Hurley v Creative Furniture Portlaoise Ltd

CourtEmployment Appeal Tribunal (Ireland)
Judgment Date04 April 2016
Judgment citation (vLex)[2016] 4 JIEC 0407
Date04 April 2016
Docket NumberRP16/2015


CASE NO. RP16/2015

Aisling Hurley
Creative Furniture Portlaoise Limited



I certify that the Tribunal

(Division of Tribunal)

Chairman: Ms P. Clancy

Members: Mr D. Hegarty

Ms. P. Doyle

heard this appeal at Limerick on 4th April 2016


The appellant gave evidence of receiving notice of redundancy (regret of closure of the business) on 7th November 2014 with a termination date of 5th December 2014. On her last day of work she received a phone call from the employer asking if she could come in for an extra few days, maybe up to 19th December. He told her that he needed to know immediately and the appellant (who had already made other arrangements) agreed to do so after a telephone conversation with her husband. She sent an e-mail to managing director on 10th December seeking her redundancy payment and seeking new written contractual arrangements for future work. He replied that he was in the UK, would ask his accountant for advice and would revert to her in due course. She then received a roster for the month of December and was later told by a work colleague that she may be needed in January 2015.


The appellant sought advice, sent the respondent an RP77 and requested her redundancy and her P45. The respondent told her she was not being made redundant and that work would still continue, her job was still there. The appellant told the Tribunal that the notice letter of 7th November was never withdrawn.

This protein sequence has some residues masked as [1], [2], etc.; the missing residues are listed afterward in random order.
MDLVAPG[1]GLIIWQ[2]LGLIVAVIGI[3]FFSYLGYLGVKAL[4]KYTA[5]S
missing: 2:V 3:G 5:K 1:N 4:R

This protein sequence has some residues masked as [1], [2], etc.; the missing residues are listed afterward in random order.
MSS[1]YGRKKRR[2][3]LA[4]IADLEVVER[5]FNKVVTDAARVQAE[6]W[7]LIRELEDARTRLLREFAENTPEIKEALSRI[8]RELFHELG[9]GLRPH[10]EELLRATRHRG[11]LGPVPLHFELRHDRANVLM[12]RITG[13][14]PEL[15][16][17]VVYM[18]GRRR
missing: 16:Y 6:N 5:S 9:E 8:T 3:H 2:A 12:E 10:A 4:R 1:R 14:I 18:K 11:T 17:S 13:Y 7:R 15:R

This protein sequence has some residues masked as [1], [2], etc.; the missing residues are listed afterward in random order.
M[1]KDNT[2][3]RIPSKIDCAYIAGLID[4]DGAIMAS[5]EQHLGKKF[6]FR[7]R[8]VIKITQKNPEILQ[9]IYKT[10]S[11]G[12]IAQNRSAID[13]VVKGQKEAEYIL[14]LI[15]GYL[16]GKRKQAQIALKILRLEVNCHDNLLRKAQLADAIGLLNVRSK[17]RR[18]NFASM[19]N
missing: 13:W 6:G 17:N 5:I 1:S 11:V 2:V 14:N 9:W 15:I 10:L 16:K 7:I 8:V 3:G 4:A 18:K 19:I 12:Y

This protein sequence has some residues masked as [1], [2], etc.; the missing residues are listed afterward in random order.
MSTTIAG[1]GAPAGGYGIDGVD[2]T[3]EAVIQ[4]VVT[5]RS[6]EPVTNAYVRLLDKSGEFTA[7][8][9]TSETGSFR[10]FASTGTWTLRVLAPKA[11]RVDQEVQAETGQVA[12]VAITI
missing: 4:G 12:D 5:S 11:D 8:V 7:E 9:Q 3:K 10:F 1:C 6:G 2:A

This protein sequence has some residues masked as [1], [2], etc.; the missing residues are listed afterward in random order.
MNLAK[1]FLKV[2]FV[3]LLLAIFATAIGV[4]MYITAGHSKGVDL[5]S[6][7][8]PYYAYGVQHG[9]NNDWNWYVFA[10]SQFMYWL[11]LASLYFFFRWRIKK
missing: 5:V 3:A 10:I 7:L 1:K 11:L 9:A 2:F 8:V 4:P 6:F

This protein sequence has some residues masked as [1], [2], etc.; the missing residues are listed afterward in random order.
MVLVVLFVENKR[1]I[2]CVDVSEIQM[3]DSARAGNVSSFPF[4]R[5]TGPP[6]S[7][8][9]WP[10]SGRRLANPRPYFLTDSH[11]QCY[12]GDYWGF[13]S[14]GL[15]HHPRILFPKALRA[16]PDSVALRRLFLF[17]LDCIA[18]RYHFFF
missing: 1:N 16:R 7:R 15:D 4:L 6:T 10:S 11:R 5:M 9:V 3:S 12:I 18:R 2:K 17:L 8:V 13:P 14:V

The managing director told the Tribunal that the business was making a loss and he had to make a decision on what to do. It was a difficult time and he was in discussions with lease holder and franchiser but had to advise the staff of a possible redundancy and closure. He issued notice of termination of employment by reason of redundancy on 7th November to two employees but continued to fight to save the business. At the last minute the franchiser gave him 6 months for free and he hoped to keep the business going for everyone's sake. He spoke to his accountant, a new roster was drawn up for January but the appellant did not attend for work. He did not withdrawn the original letter giving notice or provide a new contract to the appellant but said he didn't have funds for legal advice and if that's what he is guilty of "so be it".


Having considered the evidence adduced the Tribunal is satisfied that the appellant...

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